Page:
On the road to complexity: I was away for a few days over Christmas and, as they say, distance makes the heart grow fonder.
‚So, what. You missed your own Green Feather Silvaner, among all those Alto Adige wines?‘
‚Oh, actually, could be, but I wasn’t even thinking of the wine. I miss the vineyard.‘
‚I don’t know how high the „green carpet“ stands that was sowed in before the winter, I haven’t seen it yet with all the snow, – I miss it.‘
Which sounds ridiculous, since we are about to start the cutting, maybe even Saturday, weather permitting, so that heart will change its mind very quickly, looking at a long row of vines waiting to be cut in the freezing cold.
I made this conversation up to give you the gist of many conversations I had recently, at wine stalls we do, and more generally, when people say „How is the wine?“: I talk about the vineyard and the person standing or sitting opposite wants me to talk about the wine itself. Its complex fruit (not sweet though), how it has developed since we bottled it, etc etc.
‚Stop talking about the halfing of the grapes, – you can’t taste it, I want to know what it tastes like!!!‘
‚Well, you can, because as a result of the halfing…‘
‚No o o o o, stop it.‘
I stopped. But I will tell you about the amazing health harvest and the link with the halfing, if you ask me nicely, at our next stall.
Until then, I will try to learn how to tell you more about the comet lander and not so much about the Rosetta orbiter, and this is the only analogy I dare to write down, out of the many I thought of and that were utterly ridiculous. Living in Darmstadt, we feel a bit closer to 67P than the rest of Planet Earth and it may be difficult to hide that I got totally sucked into the #CometLanding thing.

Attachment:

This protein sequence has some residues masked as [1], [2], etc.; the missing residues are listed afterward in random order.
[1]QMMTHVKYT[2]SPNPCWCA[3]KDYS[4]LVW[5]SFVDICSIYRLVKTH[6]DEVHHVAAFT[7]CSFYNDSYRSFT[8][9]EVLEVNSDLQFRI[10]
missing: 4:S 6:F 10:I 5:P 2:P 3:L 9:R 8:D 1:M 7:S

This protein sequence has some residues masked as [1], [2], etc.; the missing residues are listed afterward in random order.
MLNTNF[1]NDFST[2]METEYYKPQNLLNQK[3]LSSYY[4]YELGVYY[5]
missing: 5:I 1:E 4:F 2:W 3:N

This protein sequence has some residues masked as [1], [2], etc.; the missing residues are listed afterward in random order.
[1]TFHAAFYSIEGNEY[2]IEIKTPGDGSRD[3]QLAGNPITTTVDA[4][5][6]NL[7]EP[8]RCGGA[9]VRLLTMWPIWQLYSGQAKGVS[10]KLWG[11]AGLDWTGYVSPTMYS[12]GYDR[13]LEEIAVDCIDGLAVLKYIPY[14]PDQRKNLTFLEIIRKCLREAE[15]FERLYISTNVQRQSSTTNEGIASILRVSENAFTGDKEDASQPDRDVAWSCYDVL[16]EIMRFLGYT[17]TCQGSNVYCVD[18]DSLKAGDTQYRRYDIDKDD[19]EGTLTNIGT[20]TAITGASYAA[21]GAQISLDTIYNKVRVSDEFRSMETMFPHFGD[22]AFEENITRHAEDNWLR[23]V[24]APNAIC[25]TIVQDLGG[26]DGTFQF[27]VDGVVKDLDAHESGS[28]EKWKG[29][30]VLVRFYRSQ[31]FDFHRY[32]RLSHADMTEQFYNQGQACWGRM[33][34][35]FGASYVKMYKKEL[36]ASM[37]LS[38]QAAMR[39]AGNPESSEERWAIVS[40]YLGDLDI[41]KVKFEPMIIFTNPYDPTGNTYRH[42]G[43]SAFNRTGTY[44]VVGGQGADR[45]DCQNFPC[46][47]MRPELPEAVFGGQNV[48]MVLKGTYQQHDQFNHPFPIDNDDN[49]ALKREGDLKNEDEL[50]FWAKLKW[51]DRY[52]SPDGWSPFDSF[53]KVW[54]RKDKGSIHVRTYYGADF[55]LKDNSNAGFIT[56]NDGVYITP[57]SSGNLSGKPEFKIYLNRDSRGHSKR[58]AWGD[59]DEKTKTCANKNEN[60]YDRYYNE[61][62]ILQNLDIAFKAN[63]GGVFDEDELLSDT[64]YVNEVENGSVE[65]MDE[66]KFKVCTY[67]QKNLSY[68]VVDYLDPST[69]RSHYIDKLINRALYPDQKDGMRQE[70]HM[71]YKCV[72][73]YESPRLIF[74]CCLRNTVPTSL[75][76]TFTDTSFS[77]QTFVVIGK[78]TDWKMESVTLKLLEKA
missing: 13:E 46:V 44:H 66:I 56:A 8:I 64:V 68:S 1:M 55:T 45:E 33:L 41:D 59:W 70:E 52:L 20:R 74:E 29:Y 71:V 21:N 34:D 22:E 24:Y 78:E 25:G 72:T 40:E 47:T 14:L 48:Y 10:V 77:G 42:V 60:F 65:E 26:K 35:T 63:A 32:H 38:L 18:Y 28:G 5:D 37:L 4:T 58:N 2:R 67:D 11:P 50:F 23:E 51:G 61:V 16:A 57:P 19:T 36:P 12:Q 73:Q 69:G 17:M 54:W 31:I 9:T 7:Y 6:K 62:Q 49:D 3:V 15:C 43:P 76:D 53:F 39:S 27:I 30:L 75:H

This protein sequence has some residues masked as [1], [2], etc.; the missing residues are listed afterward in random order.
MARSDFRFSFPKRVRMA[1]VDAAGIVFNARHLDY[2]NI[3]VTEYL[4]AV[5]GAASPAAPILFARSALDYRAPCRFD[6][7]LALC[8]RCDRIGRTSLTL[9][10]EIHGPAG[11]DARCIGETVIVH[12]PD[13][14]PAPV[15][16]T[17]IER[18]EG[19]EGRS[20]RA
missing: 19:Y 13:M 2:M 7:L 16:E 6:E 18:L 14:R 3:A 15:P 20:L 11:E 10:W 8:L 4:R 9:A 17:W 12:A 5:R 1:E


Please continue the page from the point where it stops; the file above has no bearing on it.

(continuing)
We are doing wine stuff at the moment: accounting and tasting. I won’t even try to find a way to fit our accounting into this blog. Unless you get a philosophical kick out of the fact that the one receipt that went missing (I have searched all folders again and again) and must thus have dissipated, is that of a sieve („ein Sieb“, in German), namely the sieve that separated the grape seeds from the skins („der Trester“), in order to allow us to dry the pips for grape seed oil. That sieve left us with nothing so far, no oil, not even a receipt :0.
Clearly, the tasting is the more exciting activity: Tasting the 2014 vintage more specifically. Creating various sample cuvees of the wood-barrel part and the steel-vat part; observing how the acid is developing and how it fits in with the many fruit flavours which the Silvaner grape allows us to work with.
We hold that thought until 2015. And leave you with a picture of the most gorgeous bus stop I have ever seen. I have to put my running gear on and race some 10k before 2014 ends. Happy New Year! Guten Rutsch!